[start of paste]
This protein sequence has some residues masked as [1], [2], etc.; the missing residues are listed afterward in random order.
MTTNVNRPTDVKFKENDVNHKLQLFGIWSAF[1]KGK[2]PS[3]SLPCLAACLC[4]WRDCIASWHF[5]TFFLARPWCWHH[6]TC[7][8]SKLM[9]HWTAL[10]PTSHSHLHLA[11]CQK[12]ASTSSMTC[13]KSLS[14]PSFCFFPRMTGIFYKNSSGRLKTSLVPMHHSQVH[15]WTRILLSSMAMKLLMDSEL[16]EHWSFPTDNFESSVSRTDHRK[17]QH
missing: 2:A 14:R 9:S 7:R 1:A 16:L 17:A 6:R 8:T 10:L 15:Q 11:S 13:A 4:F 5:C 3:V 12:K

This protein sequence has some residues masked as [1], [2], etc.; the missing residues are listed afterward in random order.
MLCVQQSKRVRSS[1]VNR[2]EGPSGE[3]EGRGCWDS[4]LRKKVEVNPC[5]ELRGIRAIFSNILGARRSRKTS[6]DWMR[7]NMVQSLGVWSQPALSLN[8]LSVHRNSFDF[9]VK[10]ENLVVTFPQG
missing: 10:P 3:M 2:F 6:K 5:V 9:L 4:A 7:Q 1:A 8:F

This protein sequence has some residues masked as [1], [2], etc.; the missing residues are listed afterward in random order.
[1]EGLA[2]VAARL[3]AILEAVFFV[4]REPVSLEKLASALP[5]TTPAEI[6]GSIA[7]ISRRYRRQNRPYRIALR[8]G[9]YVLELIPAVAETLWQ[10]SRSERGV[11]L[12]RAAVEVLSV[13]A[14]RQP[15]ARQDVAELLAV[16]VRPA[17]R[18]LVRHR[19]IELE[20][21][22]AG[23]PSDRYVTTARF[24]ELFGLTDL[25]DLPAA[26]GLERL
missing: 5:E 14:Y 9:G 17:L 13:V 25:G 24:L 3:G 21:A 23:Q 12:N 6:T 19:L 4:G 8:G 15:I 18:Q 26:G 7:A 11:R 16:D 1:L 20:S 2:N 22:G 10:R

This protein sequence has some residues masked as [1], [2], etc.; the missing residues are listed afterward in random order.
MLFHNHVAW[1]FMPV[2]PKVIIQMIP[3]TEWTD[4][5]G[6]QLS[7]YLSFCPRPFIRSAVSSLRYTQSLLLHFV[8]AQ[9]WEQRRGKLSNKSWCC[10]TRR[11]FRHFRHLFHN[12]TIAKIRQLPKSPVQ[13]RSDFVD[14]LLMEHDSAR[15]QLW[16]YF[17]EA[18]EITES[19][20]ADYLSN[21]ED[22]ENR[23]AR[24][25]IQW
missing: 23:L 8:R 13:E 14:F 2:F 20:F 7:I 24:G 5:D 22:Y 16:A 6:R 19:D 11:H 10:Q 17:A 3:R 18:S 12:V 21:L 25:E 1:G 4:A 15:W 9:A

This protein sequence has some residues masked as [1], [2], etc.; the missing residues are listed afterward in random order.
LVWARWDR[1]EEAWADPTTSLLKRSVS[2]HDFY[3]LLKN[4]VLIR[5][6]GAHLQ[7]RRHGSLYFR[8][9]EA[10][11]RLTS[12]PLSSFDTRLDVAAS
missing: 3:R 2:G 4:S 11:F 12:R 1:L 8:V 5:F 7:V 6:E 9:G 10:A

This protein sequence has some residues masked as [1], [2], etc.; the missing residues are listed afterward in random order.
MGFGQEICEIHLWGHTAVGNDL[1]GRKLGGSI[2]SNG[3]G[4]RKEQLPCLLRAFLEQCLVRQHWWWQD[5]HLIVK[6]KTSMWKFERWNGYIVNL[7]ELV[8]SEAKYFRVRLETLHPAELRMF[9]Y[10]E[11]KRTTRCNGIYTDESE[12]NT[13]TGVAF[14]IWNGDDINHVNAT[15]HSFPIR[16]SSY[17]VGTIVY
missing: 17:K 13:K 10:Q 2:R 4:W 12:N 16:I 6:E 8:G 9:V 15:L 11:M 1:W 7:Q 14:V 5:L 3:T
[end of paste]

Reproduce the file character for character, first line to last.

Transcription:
This protein sequence has some residues masked as [1], [2], etc.; the missing residues are listed afterward in random order.
MTTNVNRPTDVKFKENDVNHKLQLFGIWSAF[1]KGK[2]PS[3]SLPCLAACLC[4]WRDCIASWHF[5]TFFLARPWCWHH[6]TC[7][8]SKLM[9]HWTAL[10]PTSHSHLHLA[11]CQK[12]ASTSSMTC[13]KSLS[14]PSFCFFPRMTGIFYKNSSGRLKTSLVPMHHSQVH[15]WTRILLSSMAMKLLMDSEL[16]EHWSFPTDNFESSVSRTDHRK[17]QH
missing: 2:A 14:R 9:S 7:R 1:A 16:L 17:A 6:R 8:T 10:L 15:Q 11:S 13:A 4:F 5:C 3:V 12:K

This protein sequence has some residues masked as [1], [2], etc.; the missing residues are listed afterward in random order.
MLCVQQSKRVRSS[1]VNR[2]EGPSGE[3]EGRGCWDS[4]LRKKVEVNPC[5]ELRGIRAIFSNILGARRSRKTS[6]DWMR[7]NMVQSLGVWSQPALSLN[8]LSVHRNSFDF[9]VK[10]ENLVVTFPQG
missing: 10:P 3:M 2:F 6:K 5:V 9:L 4:A 7:Q 1:A 8:F

This protein sequence has some residues masked as [1], [2], etc.; the missing residues are listed afterward in random order.
[1]EGLA[2]VAARL[3]AILEAVFFV[4]REPVSLEKLASALP[5]TTPAEI[6]GSIA[7]ISRRYRRQNRPYRIALR[8]G[9]YVLELIPAVAETLWQ[10]SRSERGV[11]L[12]RAAVEVLSV[13]A[14]RQP[15]ARQDVAELLAV[16]VRPA[17]R[18]LVRHR[19]IELE[20][21][22]AG[23]PSDRYVTTARF[24]ELFGLTDL[25]DLPAA[26]GLERL
missing: 5:E 14:Y 9:G 17:L 13:V 25:G 24:L 3:G 21:A 23:Q 12:N 6:T 19:L 4:G 8:G 15:I 18:Q 26:G 7:A 11:R 16:D 1:L 20:S 2:N 22:G 10:R

This protein sequence has some residues masked as [1], [2], etc.; the missing residues are listed afterward in random order.
MLFHNHVAW[1]FMPV[2]PKVIIQMIP[3]TEWTD[4][5]G[6]QLS[7]YLSFCPRPFIRSAVSSLRYTQSLLLHFV[8]AQ[9]WEQRRGKLSNKSWCC[10]TRR[11]FRHFRHLFHN[12]TIAKIRQLPKSPVQ[13]RSDFVD[14]LLMEHDSAR[15]QLW[16]YF[17]EA[18]EITES[19][20]ADYLSN[21]ED[22]ENR[23]AR[24][25]IQW
missing: 23:L 8:R 13:E 14:F 2:F 20:F 7:I 24:G 5:D 22:Y 16:A 6:R 19:D 11:H 10:Q 17:A 3:R 18:S 12:V 21:L 25:E 1:G 4:A 15:W 9:A

This protein sequence has some residues masked as [1], [2], etc.; the missing residues are listed afterward in random order.
LVWARWDR[1]EEAWADPTTSLLKRSVS[2]HDFY[3]LLKN[4]VLIR[5][6]GAHLQ[7]RRHGSLYFR[8][9]EA[10][11]RLTS[12]PLSSFDTRLDVAAS
missing: 3:R 2:G 4:S 11:F 12:R 1:L 8:V 5:F 7:V 6:E 9:G 10:A

This protein sequence has some residues masked as [1], [2], etc.; the missing residues are listed afterward in random order.
MGFGQEICEIHLWGHTAVGNDL[1]GRKLGGSI[2]SNG[3]G[4]RKEQLPCLLRAFLEQCLVRQHWWWQD[5]HLIVK[6]KTSMWKFERWNGYIVNL[7]ELV[8]SEAKYFRVRLETLHPAELRMF[9]Y[10]E[11]KRTTRCNGIYTDESE[12]NT[13]TGVAF[14]IWNGDDINHVNAT[15]HSFPIR[16]SSY[17]VGTIVY
missing: 17:K 13:K 10:Q 2:R 4:W 12:N 16:I 6:E 8:G 9:V 15:L 11:M 1:W 7:Q 14:V 5:L 3:T